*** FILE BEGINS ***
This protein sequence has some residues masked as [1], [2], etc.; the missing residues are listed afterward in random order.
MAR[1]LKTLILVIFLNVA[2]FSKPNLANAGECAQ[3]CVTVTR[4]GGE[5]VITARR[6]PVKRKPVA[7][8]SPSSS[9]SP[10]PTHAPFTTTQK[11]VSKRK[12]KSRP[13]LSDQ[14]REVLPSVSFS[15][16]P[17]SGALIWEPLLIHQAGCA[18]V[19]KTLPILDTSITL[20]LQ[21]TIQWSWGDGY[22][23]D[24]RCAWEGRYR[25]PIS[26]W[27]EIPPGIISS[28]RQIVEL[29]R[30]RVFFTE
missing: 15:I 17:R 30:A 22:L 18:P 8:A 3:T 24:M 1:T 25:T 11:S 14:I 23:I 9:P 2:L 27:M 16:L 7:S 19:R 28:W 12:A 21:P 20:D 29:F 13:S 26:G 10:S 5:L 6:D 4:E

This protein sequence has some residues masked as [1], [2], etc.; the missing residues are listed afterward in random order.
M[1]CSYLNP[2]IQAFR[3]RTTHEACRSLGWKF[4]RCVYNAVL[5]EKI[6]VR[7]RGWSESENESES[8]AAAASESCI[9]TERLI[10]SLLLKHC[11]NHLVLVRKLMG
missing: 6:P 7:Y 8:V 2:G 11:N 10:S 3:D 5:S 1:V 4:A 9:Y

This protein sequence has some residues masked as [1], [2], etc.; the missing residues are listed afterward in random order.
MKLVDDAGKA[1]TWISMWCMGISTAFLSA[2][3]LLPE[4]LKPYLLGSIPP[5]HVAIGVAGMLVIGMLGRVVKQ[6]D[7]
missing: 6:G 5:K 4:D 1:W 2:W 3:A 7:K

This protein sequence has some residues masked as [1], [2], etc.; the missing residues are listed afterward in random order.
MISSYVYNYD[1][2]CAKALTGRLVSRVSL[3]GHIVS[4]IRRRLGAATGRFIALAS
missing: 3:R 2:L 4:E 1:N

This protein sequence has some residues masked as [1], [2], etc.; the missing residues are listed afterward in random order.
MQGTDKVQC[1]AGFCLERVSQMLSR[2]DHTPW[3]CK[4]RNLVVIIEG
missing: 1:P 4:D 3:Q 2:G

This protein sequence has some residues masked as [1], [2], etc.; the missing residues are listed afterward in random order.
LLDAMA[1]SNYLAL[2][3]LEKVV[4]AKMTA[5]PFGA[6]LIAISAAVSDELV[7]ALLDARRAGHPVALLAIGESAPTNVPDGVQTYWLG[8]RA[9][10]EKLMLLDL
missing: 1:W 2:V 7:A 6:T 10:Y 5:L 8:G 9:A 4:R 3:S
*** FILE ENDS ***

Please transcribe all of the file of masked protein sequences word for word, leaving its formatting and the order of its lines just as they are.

This protein sequence has some residues masked as [1], [2], etc.; the missing residues are listed afterward in random order.
MAR[1]LKTLILVIFLNVA[2]FSKPNLANAGECAQ[3]CVTVTR[4]GGE[5]VITARR[6]PVKRKPVA[7][8]SPSSS[9]SP[10]PTHAPFTTTQK[11]VSKRK[12]KSRP[13]LSDQ[14]REVLPSVSFS[15][16]P[17]SGALIWEPLLIHQAGCA[18]V[19]KTLPILDTSITL[20]LQ[21]TIQWSWGDGY[22][23]D[24]RCAWEGRYR[25]PIS[26]W[27]EIPPGIISS[28]RQIVEL[29]R[30]RVFFTE
missing: 15:I 17:R 30:A 22:L 18:P 8:A 3:T 24:M 1:T 25:T 11:S 14:I 23:I 9:P 2:L 27:M 16:L 7:S 19:R 28:W 12:A 21:P 20:D 29:F 13:S 26:G 10:S 5:L 6:D 4:E

This protein sequence has some residues masked as [1], [2], etc.; the missing residues are listed afterward in random order.
M[1]CSYLNP[2]IQAFR[3]RTTHEACRSLGWKF[4]RCVYNAVL[5]EKI[6]VR[7]RGWSESENESES[8]AAAASESCI[9]TERLI[10]SLLLKHC[11]NHLVLVRKLMG
missing: 6:P 7:Y 8:V 2:G 11:N 10:S 3:D 5:S 1:V 4:A 9:Y

This protein sequence has some residues masked as [1], [2], etc.; the missing residues are listed afterward in random order.
MKLVDDAGKA[1]TWISMWCMGISTAFLSA[2][3]LLPE[4]LKPYLLGSIPP[5]HVAIGVAGMLVIGMLGRVVKQ[6]D[7]
missing: 6:G 5:K 4:D 1:W 2:W 3:A 7:K

This protein sequence has some residues masked as [1], [2], etc.; the missing residues are listed afterward in random order.
MISSYVYNYD[1][2]CAKALTGRLVSRVSL[3]GHIVS[4]IRRRLGAATGRFIALAS
missing: 3:R 2:L 4:E 1:N

This protein sequence has some residues masked as [1], [2], etc.; the missing residues are listed afterward in random order.
MQGTDKVQC[1]AGFCLERVSQMLSR[2]DHTPW[3]CK[4]RNLVVIIEG
missing: 1:P 4:D 3:Q 2:G

This protein sequence has some residues masked as [1], [2], etc.; the missing residues are listed afterward in random order.
LLDAMA[1]SNYLAL[2][3]LEKVV[4]AKMTA[5]PFGA[6]LIAISAAVSDELV[7]ALLDARRAGHPVALLAIGESAPTNVPDGVQTYWLG[8]RA[9][10]EKLMLLDL
missing: 1:W 2:V 7:A 6:T 10:Y 5:L 8:G 9:A 4:R 3:S